And he did it with Ron Hainsey, a player who had never experienced playoff hockey before this season. Rutherford has made every transaction, every AHL call-up count the past two years. Last year, he turned Rob Scuderi into Trevor Daley, which is about as close as you'll come to seeing someone turn literal chicken shit into chicken salad.
If Rutherford built the car, Sullivan was the driver avoiding every potential crash and hugging every corner.
How many coaches have been felled by their inability to break tendencies or trust young players, or by restrictive systems that prevent the best players from being the best players? Sullivan had every opportunity to fall into this trap; instead, he will likely go down in NHL history as the only coach to win back-to-back championships with the same rookie goaltender.
It's easy to forget that Matt Murray was an unknown commodity entering last year's playoffs. The Penguins goaltenders were so banged up that they had to go with Jeff Zatkoff in Game 1 of the first round before Murray returned from his concussion and took the reins. When Fleury was ready to go, Sullivan didn't go back to his veteran; he rode Murray all the way to the Cup.
Well, there was that one Game 5 in the conference finals when Fleury allowed four goals and put the Penguins in a 3-2 series hole against the Lightning. Whether you want to classify it as Sullivan learning quickly from a mistake or going back to the rookie after giving him a quick breather, Murray won Games 6 and 7 and four more against the Sharks in the 2016 Final.
Facing a similar situation this year, Sullivan wasted no time benching Fleury after one bad game in the conference finals and going back to Murray, who had injured himself during warm-ups before Game 1 of the first round and had watched the entire 2017 postseason to that point. When Murray faltered, Sullivan stayed with him, which was no small thing this time around—Fleury is beloved in that locker room and carried the team through two rounds, so no one would have been upset to see him go back in net.
Instead, Murray rewarded Sullivan with shutouts in Games 5 and 6 of the Final against Nashville.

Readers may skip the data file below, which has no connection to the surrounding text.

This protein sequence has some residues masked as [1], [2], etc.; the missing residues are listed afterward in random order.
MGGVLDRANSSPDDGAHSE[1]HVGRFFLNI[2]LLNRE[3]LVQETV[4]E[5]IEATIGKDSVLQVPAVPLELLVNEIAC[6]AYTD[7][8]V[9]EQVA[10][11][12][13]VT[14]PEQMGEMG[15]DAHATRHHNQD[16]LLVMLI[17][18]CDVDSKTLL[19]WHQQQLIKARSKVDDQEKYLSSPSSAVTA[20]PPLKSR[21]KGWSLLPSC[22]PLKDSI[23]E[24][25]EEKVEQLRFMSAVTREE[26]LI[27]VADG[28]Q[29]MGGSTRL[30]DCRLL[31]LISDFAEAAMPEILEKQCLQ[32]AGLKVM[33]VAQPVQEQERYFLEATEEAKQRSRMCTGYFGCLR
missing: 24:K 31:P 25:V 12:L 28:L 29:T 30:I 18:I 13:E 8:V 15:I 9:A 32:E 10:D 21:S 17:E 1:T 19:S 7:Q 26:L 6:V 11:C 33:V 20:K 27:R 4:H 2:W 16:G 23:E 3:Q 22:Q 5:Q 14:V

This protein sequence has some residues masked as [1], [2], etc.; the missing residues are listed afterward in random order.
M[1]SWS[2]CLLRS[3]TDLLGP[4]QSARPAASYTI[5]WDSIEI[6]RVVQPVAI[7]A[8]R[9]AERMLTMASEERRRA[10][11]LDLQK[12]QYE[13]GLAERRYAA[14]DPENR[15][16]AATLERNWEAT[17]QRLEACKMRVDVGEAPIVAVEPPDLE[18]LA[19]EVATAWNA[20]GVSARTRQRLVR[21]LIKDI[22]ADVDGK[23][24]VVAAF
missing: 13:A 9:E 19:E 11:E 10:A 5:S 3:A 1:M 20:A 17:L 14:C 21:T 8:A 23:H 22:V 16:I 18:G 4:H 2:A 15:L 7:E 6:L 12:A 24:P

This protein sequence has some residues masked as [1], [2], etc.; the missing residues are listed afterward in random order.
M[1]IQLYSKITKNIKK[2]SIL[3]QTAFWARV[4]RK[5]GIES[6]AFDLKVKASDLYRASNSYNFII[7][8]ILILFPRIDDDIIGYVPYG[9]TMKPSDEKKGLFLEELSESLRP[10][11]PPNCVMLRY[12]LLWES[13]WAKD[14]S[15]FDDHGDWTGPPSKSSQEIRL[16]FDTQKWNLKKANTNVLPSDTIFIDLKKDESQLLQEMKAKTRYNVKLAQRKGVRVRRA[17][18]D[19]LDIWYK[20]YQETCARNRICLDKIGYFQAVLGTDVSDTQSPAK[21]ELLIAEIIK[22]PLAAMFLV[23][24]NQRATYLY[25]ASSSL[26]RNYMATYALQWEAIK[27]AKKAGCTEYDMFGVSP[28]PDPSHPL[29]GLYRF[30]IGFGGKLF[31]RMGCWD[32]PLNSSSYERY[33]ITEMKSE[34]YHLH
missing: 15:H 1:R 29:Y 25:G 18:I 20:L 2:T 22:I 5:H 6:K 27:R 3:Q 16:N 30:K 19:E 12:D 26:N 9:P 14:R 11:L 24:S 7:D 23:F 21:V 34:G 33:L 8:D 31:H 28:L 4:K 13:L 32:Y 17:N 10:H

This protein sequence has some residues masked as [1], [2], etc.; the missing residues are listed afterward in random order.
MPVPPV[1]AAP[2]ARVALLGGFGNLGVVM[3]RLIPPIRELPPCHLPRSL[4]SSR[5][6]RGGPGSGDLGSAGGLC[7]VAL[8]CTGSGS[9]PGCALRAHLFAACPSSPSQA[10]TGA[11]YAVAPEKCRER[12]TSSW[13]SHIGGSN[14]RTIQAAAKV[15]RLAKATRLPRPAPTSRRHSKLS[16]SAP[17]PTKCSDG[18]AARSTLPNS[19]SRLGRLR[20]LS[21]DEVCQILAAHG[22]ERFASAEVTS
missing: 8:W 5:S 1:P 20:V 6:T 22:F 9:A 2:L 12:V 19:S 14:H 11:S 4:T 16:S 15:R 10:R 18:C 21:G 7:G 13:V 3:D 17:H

And that reward would not have been possible if Rutherford dealt Fleury at the deadline, something other GMs would have considered. Even the deals Rutherford didn't make have led to championships.
The Penguins' success the past two seasons are littered with little things that made the difference, adjustments like Kessel on the third line last year and second line this year, or finding a perfect match with Jake Guentzel and Crosby this year, or massaging minutes and matchups with the makeshift defense.
Sullivan's moves simply weren't options with the coaches that came before him. Could you imagine either a Dan Bylsma or Mike Johnston team getting worked over like the Penguins early in this Final, only to bounce back later in the series? That's all Sullivan.
So it's only fitting that the Penguins won on a late goal by Patric Hornqvist, the first acquisition by Rutherford in a trade that sent James Neal to Nashville. The Hornqvist–Neal deal has worked for both teams, but Rutherford made that deal partly because he felt Hornqvist was more willing to score the dirty goals while Neal was more of a perimeter player.
Hornqvist scoring after a bounce off the back wall to break a scoreless tie feels like the perfect way for the Penguins to clinch a second Cup for Rutherford and Sullivan.
Crosby and Malkin have always been the engine that drives the Penguins, but having Sullivan operate the car and Rutherford add all the necessary upgrades to get everything out of that engine is why the Penguins now have a shot to win a third straight Stanley Cup next year instead of another off-season of wondering if Crosby and Malkin are "true winners."